New Domestic Violence Laws To Protect Against Coercive & Controlling Behaviour

Whenever laws about domestic violence and domestic abuse are tightened, there will always be some people who feel that the revisions don’t go far enough, while there will be an equally vocal group arguing that the laws are too strict. Some will even question the need for having domestic violence laws at all, since violence of nearly every kind is already prohibited.

New law has recently been announced, dealing with the very complicated issue of “coercive and controlling behaviour”. The reason why this is complicated is because it can be very difficult to define exactly where the line gets crossed, and the possibility is wide open for the new rules to be improperly interpreted or abused by those wanting to “up the stakes” in a separation. It highlights a need for people to be very careful about how their conduct could be seen by others, and there can be situations where an independent observer might feel that a certain action that has been taken is abusive when, in fact, it is something that is mutually consensual between the parties involved.

As always, there is a heavy-handed implication from nearly everyone with something to say on the subject. The most common perception is that this is a crime perpetrated by males against females, when in fact anyone in any kind of relationship could be either an abuser or a victim, regardless of age, gender, or the type of relationship between the individuals. Thus, it is quite possible for a female to use coercive and controlling behaviour against a male, similar problems can exist in gay and lesbian relationships, and even parental relationships can be potentially included.

In the latter case, you can probably already see how that could shape up to grow into a very awkward situation. This quote from an article on this topic in the Independent unwittingly illustrates the concept thusly:

“Coercive and controlling behaviour can include the abuser preventing their victim from having friendships or hobbies, refusing them access to money and determining tiny aspects of their everyday life, such as when they are allowed to eat, sleep, and go to the toilet.”

In other words, what just about every responsible parent on the planet does with their kids for the vast majority of their juvenile years. Though obviously the law is not intended to be used against parents in this way, it is clear that it could be, in the right circumstances, and where the child in question has the sheer audacity to attempt it. Then there is the flip side of this situation, which is that sometimes it is the child who is the abuser, and the parent who is on the receiving end.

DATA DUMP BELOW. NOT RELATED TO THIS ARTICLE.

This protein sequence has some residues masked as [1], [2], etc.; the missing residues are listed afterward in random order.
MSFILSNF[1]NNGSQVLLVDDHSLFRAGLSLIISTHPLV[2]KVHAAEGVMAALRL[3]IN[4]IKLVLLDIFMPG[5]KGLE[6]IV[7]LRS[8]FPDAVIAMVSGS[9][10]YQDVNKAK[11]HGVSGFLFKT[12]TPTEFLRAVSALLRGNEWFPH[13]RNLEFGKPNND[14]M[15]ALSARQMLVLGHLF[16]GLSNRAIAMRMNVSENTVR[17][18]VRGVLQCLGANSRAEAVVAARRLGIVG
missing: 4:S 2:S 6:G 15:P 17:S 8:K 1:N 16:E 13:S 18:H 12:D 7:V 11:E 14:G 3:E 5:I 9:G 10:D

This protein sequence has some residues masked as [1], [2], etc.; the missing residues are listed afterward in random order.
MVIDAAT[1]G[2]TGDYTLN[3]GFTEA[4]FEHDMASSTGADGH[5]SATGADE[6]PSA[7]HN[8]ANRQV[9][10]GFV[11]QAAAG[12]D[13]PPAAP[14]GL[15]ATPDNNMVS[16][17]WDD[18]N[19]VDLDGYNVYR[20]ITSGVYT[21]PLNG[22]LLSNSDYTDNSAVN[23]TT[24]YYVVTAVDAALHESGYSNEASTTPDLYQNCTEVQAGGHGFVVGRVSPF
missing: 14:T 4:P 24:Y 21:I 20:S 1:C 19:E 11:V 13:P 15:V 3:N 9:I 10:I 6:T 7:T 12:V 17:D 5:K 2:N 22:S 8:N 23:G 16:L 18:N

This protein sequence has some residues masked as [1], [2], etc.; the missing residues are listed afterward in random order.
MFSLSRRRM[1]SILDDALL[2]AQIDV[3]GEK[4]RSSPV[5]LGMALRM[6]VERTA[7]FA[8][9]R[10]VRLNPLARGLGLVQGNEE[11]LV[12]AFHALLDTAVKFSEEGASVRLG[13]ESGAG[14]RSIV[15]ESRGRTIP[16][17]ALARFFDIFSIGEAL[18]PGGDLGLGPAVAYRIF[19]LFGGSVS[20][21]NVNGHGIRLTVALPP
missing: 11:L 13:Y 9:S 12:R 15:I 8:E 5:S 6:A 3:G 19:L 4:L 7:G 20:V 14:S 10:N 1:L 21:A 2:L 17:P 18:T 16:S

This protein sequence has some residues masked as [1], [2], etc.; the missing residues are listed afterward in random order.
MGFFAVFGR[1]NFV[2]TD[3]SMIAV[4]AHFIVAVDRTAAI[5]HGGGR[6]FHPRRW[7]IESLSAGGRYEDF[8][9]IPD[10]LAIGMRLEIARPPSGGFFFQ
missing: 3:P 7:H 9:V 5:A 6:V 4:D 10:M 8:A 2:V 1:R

Adults, too, are sometimes abusive and controlling towards their elderly parents, and it is by no means a rare occurrence. These scenarios deserve equal attention in the enforcement of the law, and also in the public awareness, by comparison with the image that most people imagine of a controlling husband abusing his wife. Based on official statements that have been made in the past, it seems unlikely that anything will be done to that effect, and the traditional clichéd view of domestic abuse will persist. Certainly quotes in the media tend to push that angle, missing a great opportunity to raise awareness that domestic abuse takes many forms and is present in many different types of relationships.

This could mean that some existing situations of domestic abuse could be ignored until they become so serious and blatant that it is impossible to ignore. The possibility is also there for innocent people to be accused of being abusive, when in fact a range of personal circumstances could merely be creating a stereotypical impression.

The new law comes with a maximum penalty of imprisonment for five years, so it is important to make sure that people are prosecuted appropriately and that unjust convictions are avoided. While the new laws are not flawless, they are a welcome addition to official legislation provided that the laws will be properly and impartially enforced.

Those who are tasked with enforcing the law, or assisting people who need help, must be provided with suitable training to enable them to identify possibly abusive situations, and the awareness that they must be above thinking in stereotypes. Investigators should avoid “coaching” suspected abuse victims towards supporting a prematurely conceived notion that the investigator has developed. There is no excuse for a lazy investigation that does not examine all of the circumstances thoroughly before conclusions are drawn.

To learn more about the new laws and how they may affect you for better or for worse, you can visit the official UK Government legislation website and this brochure.

The Hylton-Potts legal team can help with all kinds of legal problems, so give us a call on 020 7381 8111 or send an email to [email protected] for confidential advice.

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